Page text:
so they pepper spray the dogs and wonder why they get atacked

    In the end, the best advice is to be a good hearted person and understand that it is you that is out of place and you that needs to manage the situation

    a very unpopular thing to suggest to city folk, I grant you

  14. #14
    Senior Member Yellowbeard's Avatar
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    I feel a little clueless seeing all the dog threads around here, because I've NEVER had or witnessed an issue with one.

    So I just have to ask: what happens if you guys just walked the same route? The forums make it sound as if you'd need a squad of armed escorts to make it out alive.
    I'll eat it first.

  15. #15
    You gonna eat that? Doohickie's Avatar
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    Quote Originally Posted by veloGeezer View Post
    ok, I was being somewhat silly there, but the truth of it is that I have no dog problems because I live in the country and understand animals. Urban folks tend to feel more "entitled". they might not understand that dogs like to bark at shiney, spinning metal things. They might feel they should be entitled to ride by and not hear any barking. Who knows what's in the mind of city slickers, to be honest, but it sure isn't thinking about things from the dog's perspective.
    This city slicker could care less about dog psychology; I just want to be able to ride my bike without being bitten. I have no idea if the dog that comes after me is a family pet or a junkyard guard dog. My running assumption is the most conservative one. I err on the side of caution.

    Quote Originally Posted by Yellowbeard View Post
    I feel a little clueless seeing all the dog threads around here, because I've NEVER had or witnessed an issue with one.
    A know several who've been bitten, and multiple times. So far I've managed to avoid that.
    I stop for people / whose right of way I honor / but not for no one.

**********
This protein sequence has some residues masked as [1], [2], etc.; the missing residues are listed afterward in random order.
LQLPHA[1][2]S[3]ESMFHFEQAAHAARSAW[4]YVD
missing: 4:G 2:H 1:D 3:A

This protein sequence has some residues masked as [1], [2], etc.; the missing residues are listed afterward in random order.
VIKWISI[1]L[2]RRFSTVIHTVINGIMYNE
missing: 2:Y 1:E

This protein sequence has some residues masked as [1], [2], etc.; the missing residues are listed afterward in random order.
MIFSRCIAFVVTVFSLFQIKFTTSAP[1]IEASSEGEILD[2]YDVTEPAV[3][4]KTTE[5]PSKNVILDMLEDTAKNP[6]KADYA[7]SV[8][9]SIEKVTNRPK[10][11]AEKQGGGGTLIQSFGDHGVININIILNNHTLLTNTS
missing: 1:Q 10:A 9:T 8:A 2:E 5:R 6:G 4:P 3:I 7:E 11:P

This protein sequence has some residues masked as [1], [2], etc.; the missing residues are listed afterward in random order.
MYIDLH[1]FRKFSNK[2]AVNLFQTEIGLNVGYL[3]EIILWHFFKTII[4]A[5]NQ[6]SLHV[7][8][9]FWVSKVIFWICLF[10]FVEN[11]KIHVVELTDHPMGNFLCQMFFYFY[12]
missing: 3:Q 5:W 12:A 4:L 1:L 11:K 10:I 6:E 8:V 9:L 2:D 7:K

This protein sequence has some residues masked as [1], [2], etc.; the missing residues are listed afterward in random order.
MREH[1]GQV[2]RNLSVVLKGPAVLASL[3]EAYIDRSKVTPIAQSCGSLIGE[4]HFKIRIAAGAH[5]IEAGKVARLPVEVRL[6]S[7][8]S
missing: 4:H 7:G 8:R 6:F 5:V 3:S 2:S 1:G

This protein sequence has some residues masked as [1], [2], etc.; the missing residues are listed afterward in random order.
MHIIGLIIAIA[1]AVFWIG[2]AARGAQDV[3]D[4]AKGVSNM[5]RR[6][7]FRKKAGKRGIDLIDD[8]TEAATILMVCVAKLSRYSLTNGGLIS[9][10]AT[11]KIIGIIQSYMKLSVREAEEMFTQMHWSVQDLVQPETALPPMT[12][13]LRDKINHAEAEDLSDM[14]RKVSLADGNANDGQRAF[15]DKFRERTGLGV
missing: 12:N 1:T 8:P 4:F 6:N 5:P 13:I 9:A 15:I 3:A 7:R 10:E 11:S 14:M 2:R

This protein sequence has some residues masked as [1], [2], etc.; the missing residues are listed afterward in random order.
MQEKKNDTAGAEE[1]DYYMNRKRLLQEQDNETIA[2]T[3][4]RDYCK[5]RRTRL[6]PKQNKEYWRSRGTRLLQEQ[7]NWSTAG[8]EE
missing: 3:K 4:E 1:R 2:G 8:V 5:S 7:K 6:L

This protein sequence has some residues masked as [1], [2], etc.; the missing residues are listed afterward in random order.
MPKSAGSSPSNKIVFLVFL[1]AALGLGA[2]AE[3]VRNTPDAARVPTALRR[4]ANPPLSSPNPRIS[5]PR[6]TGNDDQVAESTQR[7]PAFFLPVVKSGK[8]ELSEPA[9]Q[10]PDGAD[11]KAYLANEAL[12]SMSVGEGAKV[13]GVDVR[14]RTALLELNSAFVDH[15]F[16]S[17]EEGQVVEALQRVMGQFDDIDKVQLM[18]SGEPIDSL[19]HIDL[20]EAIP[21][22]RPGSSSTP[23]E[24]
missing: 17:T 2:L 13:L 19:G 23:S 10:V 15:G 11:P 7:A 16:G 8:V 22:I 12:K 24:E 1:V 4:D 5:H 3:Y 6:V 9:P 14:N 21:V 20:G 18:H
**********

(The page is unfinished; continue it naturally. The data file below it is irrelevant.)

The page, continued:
Originally Posted by bragi "However, it's never a good idea to overgeneralize."

  16. #16
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    Quote Originally Posted by Doohickie View Post
    This city slicker could care less about dog psychology; I just want to be able to ride my bike without being bitten. I have no idea if the dog that comes after me is a family pet or a junkyard guard dog. My running assumption is the most conservative one. I err on the side of caution.


    ladies and gentlemen, I give People's Exhibit A ....this is exactly what I am talking about

    you don't care about what the dog is thinking, and all you care about is that YOU don't have your irrational fears realized

    ...yet the first step to keeping yourself safe is to understand the situation you find yourself in

    do you see the problem in your thinking yet, or do I need to badger you a little more?

  17. #17
    Senior Member JimF22003's Avatar
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    Badger all you want. Ahole dog owners need to control their fricking dogs, whether in the city or in the country. This is about the dog, not about city slickers vs. bumpkins. I don't give a damn about what a dog's motivation is, or what it thinks of me. I want it off the road.
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  18. #18
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    so you get hounded by dogs you say?

    ...I can't imagine why

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    In many places it is not illegal to have a loose dog. And in some places loose dogs are needed to protect property and livestock from varmints and vermin. It's a good idea for cyclists to educate themselves about dog behavior because dog owners are not responsible for the irrational panic that some cyclists experience. They are only responsible for actual damage caused by their animals.